3 Principles for Planning a Program That Makes Students Say, “Wow!”

Posted on Posted in Programs

When your program ends, you want students to walk out saying, “Wow! I’m glad I came.”

That doesn’t happen by accident. You have to plan for it.

Here’s 3 principles to help you plan better programs:

1. Start Early

Don’t wait until Monday morning to think about Wednesday night. The easiest way to get ahead is to create a preaching calendar for the next 3 months. Then create a folder on your computer or in Evernote with the date and topic. Begin collecting ideas for hosting bits, games, videos, and teaching illustrations that connect with a teaching theme or a seasonal theme.

For example, did you know that July 23 is National Hot Dog Day? When I found that out, I made a note in my program files. Then I came across a news story about the Hot Dog Eating Championship. The most recent winner is a guy named Matt Stonie. He makes YouTube videos of himself eating various foods for 60 seconds. On one of those videos, he’s eating Twinkies.

That gave me a great idea: I’d start talking about National Hot Dog Day. I’d tell everyone about the new champion, Matt Stonie. Then I’d show his Twinkie video. We’d follow that up with a Twinkie eating contest for students!

Do you see how that works? Start early and you’ll find tons of great ideas along the way!

2. Make It Fun

I believe that helping students have fun is one of your highest priorities as a youth pastor. But having fun isn’t limited to games.

Think of ways to help students laugh.

How can you take them by surprise?

What can you do to shake things up?

Over the summer we set up a bubble blower outside the door where students come in. They love it…they’ll chase those bubbles all over the place just to pop them!

What if you switch your service around? You could start with a message and end with singing.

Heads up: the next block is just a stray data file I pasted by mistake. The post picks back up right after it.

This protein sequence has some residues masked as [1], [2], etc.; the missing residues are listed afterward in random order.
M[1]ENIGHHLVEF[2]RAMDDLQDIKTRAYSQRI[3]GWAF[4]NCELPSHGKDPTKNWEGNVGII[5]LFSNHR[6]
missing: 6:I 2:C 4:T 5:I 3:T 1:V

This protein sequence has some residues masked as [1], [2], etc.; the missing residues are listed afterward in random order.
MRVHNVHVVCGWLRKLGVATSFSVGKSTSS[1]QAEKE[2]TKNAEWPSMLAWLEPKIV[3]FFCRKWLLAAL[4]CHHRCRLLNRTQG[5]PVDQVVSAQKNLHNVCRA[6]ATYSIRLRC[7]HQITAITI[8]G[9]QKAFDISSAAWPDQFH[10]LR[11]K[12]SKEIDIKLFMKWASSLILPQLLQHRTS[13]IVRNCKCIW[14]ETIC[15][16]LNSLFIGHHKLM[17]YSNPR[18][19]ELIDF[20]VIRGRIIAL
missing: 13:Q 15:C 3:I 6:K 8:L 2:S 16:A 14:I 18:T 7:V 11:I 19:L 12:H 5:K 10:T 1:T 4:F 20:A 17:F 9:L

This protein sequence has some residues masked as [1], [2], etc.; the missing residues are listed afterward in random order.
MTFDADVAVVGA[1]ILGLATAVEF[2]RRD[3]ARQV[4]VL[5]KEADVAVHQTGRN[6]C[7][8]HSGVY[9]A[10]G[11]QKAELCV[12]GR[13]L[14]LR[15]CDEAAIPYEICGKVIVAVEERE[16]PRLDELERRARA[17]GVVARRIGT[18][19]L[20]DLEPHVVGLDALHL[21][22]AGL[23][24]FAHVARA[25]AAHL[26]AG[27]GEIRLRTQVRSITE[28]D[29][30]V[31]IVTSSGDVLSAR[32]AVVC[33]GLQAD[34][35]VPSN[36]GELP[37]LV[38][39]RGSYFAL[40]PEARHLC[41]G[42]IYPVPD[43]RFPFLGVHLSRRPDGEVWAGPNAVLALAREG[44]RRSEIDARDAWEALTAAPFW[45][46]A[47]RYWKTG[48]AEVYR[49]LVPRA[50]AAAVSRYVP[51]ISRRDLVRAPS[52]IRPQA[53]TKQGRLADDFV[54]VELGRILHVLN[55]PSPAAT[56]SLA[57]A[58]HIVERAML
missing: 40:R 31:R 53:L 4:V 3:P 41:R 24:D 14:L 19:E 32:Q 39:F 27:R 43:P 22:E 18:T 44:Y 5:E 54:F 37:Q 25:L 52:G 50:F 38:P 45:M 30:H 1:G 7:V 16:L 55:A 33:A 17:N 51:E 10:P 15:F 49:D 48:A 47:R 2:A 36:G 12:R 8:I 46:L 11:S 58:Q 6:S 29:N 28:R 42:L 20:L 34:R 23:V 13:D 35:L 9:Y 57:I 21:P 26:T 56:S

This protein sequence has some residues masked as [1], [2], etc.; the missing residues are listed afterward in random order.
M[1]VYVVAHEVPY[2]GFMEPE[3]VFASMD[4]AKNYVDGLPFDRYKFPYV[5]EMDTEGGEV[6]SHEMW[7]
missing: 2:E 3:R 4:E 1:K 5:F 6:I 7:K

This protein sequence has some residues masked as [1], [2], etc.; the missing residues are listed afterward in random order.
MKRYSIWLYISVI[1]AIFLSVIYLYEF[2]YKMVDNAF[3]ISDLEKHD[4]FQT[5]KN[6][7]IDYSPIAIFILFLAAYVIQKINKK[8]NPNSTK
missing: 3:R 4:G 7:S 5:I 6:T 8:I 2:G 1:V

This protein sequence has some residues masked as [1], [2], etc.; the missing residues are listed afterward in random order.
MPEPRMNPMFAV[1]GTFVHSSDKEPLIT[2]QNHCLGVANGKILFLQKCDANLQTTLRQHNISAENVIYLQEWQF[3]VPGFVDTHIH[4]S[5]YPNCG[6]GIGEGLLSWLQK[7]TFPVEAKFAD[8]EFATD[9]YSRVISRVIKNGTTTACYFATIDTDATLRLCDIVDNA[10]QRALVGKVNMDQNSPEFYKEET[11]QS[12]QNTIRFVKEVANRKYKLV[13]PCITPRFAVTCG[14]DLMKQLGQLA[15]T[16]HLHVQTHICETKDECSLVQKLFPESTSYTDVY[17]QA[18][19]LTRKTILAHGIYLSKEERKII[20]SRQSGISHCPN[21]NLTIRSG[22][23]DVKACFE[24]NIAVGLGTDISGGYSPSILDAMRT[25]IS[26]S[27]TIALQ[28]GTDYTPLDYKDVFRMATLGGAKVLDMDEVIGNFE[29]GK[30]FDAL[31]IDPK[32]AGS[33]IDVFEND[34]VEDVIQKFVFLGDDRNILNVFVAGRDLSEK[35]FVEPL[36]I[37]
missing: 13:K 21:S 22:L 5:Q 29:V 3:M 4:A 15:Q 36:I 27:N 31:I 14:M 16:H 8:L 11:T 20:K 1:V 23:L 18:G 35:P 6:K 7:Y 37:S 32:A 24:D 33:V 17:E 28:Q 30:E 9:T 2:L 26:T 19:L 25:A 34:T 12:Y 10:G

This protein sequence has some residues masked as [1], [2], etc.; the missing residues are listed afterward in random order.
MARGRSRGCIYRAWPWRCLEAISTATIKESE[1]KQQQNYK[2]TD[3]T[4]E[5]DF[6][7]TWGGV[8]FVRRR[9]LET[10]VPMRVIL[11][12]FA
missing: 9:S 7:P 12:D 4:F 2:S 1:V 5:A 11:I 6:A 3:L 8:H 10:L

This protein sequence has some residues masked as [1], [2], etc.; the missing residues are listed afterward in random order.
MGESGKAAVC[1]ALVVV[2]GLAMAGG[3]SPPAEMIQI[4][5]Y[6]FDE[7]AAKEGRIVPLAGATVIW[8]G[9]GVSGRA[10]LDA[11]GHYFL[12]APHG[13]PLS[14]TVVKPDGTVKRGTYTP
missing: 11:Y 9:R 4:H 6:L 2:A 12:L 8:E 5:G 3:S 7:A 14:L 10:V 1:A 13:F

You could clear out the chairs and have them sit on the floor. You could set up the chairs in a different way. You could do a planned interruption with a crazy character who tells everyone about upcoming events. You could show a hilarious Tripp & Tyler video.

Fun helps build trust, relationships, and engagement. You definitely want those things happening in your program.

3. Mind the Gaps

As you put together your plan, be aware of the gaps. Gaps are those dead spots that happen during transitions.

It’s not cool when the countdown timer ends and no one is on the stage.

You don’t want awkward silence when the game is over and the band is making its way to the stage. There’s a reason it’s called¬†awkward.

Use a bumper video to allow time for the band to exit the stage while the speaker gets into position.

If you’re using a video clip during your message, make sure the person running the computer knows when it’s supposed to play.

What happens when the service is over? I’ve seen services end while the sound guy fumbles through iTunes to find the right playlist. Those dead spots have the potential to kill the momentum you’ve created, so take the time to think through those moments of transition when you’re planning your service.

Make ’em say, “Wow!”

These 3 principles are about preparation. Students can tell when you’ve prepared for them and when you haven’t. If you get up and just wing it, they’ll know. And they won’t be impressed. They probably won’t want to come back.

Preparation communicates care. When students can see you’ve prepared for them, they’re more likely to believe that you care about them. And when they believe that you care about them, they’re more likely to listen to what you tell them.

That’s why this is so important. Planning programs that make students say, “Wow” isn’t an optional add-on to an otherwise good youth ministry. It’s an important part of what makes a youth ministry good in the first place.

Your Move

What are you doing to make students say, “Wow!”?

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Trevor Hamaker helps youth pastors create momentum, reach students, and grow faith in their ministries. He has over a decade of ministry experience, along with degrees in business management, organizational leadership, and religious education.

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